"He's a very fine trainer and the cream does usually rise to the top. But it is also a numbers game," says one racing professional who preferred to speak anonymously. "Noel Meade was supposed to be gone there for a while simply because he didn't have the owners to compete. But he didn't become a bad trainer overnight. What Willie has now is the money to go out and buy the best, both in France and in Ireland. And basically, if you throw enough you-know-what, enough of it will stick."

It’s an argument which presumes that of all the ingredients at Mullins’s yard it is Rich Ricci’s money which is the most important; something which in turn presumes it is just about the money, a presumption that has turned a lot of very rich owners into mere rich owners in the past. Ultimately what horse the money gets spent on comes down to Mullins’s judgement. And that judgement is not confined to horses.

Took time

“What struck me about Willie was he didn’t treat me like a mug with some money,” Ricci recalled of their first meeting. “He was very patient, thoughtful, couldn’t be more helpful, took time to explain things.”

Significantly the American has also confined his ownership to Mullins, encouraged by the presence of behind the scenes characters such as buyers Harold Kirk and Pierre Boularad in France, not to mention Ruby Walsh as stable jockey, as well as Mullins's wife Jackie and their son Patrick, the champion amateur rider, both of whom are mainstays of the operation.

“None of it happened by accident, the yard, the staff, the owners, the horses; they were put together by Willie. It isn’t rocket science, but the key is he polices it all so well,” says Tom Taaffe who suspects it is this strength in depth that could prove crucial next week.

“Cheltenham is where everything and everyone is revved to the last so strange things can happen there. Willie has a lot of favourites but what he has in his favour are other runners in those races too with chances. We’ve seen this season it isn’t always the No. 1 of his that wins: outsiders have won big races too. He’s going there with a battalion and you can’t really rule any of them out,” he adds.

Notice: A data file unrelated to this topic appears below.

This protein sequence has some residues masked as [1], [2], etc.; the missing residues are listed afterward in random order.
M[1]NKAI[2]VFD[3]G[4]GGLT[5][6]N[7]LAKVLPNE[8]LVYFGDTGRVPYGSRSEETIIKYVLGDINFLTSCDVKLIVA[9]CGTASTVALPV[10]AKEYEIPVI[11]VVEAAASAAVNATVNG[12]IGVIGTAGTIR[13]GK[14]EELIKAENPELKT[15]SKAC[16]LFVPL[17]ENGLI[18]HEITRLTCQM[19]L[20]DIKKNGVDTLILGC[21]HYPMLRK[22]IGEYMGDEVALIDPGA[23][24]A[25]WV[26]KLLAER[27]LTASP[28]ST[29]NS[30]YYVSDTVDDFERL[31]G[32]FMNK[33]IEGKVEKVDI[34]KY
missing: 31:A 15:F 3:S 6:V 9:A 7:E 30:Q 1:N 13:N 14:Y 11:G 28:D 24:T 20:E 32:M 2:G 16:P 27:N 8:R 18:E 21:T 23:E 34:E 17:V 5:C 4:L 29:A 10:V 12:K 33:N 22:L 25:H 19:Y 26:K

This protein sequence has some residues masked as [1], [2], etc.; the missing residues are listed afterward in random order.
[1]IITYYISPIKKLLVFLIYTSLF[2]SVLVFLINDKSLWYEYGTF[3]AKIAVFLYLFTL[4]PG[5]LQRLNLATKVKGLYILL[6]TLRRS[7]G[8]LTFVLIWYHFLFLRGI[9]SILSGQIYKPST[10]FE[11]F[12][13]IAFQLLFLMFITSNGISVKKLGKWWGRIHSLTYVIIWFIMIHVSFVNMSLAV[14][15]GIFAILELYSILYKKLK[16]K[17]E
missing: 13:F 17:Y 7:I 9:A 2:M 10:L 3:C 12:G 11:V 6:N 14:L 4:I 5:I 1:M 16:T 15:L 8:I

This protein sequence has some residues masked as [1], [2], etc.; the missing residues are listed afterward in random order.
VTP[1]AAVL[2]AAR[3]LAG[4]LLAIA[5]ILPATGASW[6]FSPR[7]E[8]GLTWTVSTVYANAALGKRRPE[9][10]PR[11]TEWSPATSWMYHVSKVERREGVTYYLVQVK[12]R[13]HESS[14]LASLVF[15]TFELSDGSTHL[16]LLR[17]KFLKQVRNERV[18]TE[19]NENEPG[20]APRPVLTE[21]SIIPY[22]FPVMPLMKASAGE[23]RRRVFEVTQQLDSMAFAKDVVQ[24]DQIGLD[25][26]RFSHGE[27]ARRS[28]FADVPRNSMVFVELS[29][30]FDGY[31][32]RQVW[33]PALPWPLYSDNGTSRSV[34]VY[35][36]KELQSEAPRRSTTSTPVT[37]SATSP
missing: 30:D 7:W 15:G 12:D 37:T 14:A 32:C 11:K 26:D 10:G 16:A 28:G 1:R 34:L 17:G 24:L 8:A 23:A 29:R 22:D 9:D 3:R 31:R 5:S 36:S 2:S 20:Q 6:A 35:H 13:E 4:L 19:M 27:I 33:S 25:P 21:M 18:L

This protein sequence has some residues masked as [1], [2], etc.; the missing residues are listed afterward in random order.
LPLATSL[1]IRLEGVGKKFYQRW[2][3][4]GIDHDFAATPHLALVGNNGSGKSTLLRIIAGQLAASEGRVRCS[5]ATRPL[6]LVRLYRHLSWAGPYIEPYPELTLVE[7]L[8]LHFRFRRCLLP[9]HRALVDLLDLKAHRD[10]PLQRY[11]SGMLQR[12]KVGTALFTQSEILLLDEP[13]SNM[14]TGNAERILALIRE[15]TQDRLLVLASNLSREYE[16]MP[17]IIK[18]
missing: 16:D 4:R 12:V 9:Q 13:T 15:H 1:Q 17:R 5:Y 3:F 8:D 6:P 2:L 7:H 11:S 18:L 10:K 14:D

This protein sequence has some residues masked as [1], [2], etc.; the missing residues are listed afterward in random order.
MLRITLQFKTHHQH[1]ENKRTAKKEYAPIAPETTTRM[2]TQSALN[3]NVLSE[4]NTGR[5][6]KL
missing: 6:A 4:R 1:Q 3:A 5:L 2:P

Cheltenham calling: Six of the best Willie Mullins hopes


Stan James Champion Hurdle

Tuesday, 3.20

Unbeaten winner of last year’s Neptune at Cheltenham and a revelation this season, winning twice, including a sparkling Christmas Hurdle victory at Kempton over two miles.A red-hot favourite to put even his legendary stable companion Hurricane Fly in the shade.

Un De Sceaux

Racing Post Arkle ,

Tuesday, 2.05

A galloping advertisement to his trainer’s patience: looked a genuine Champion Hurdle contender last season but wound up running in Grade One company for the first time only in January. His spectacular defeat of Clarcam and Gilgamboa makes him virtually unbackable for all bar the biggest of big hitters.

Annie Power

OLBG Hurdle

Tuesday, 4.0

Beaten just once in a dozen starts, the mare has yet to race this season but that didn’t stop her former stable companion Quevega winning this race six years running at the festival. A true Grade One performer up against Grade Two opposition; if she’s anyway right Annie Power should outclass her opposition. And the vibes are positive.


Sky Bet Supreme Novices Hurdle

Tuesday, 1.30

Very similar profile to last year’s Supreme hero Vautour and looked a potential superstar when outspeeding stayers at Punchestown in January. There’s no knowing how good the French recruit could be although it’s worth recalling Ruby Walsh’s comments about him being even better next season.

Don Poli

RSA Chase

Wednesday, 2.05

Not assured of running in the Grade One championship event for novice stayers but surely has a leading chance if he does line up over three miles rather than the four of the National Hunt Chase. Beat Apache Stronghold by three lengths at Christmas and the latter has won a Grade One since.


Betfred Gold Cup

Friday, 3.20

Mullins has finished runner-up four times in the Gold Cup including last year’s controversial finish. The runner-up On His Own is back again but Djakadam looks the in-form Mullins hope on the back of an impressive Thyestes win. In a wide-open Gold Cup he looks the big improver. And his trainer wants this prize more than any other.

Brian O'Connor

Brian O'Connor

Brian O'Connor is the racing correspondent of The Irish Times. He also writes the Tipping Point column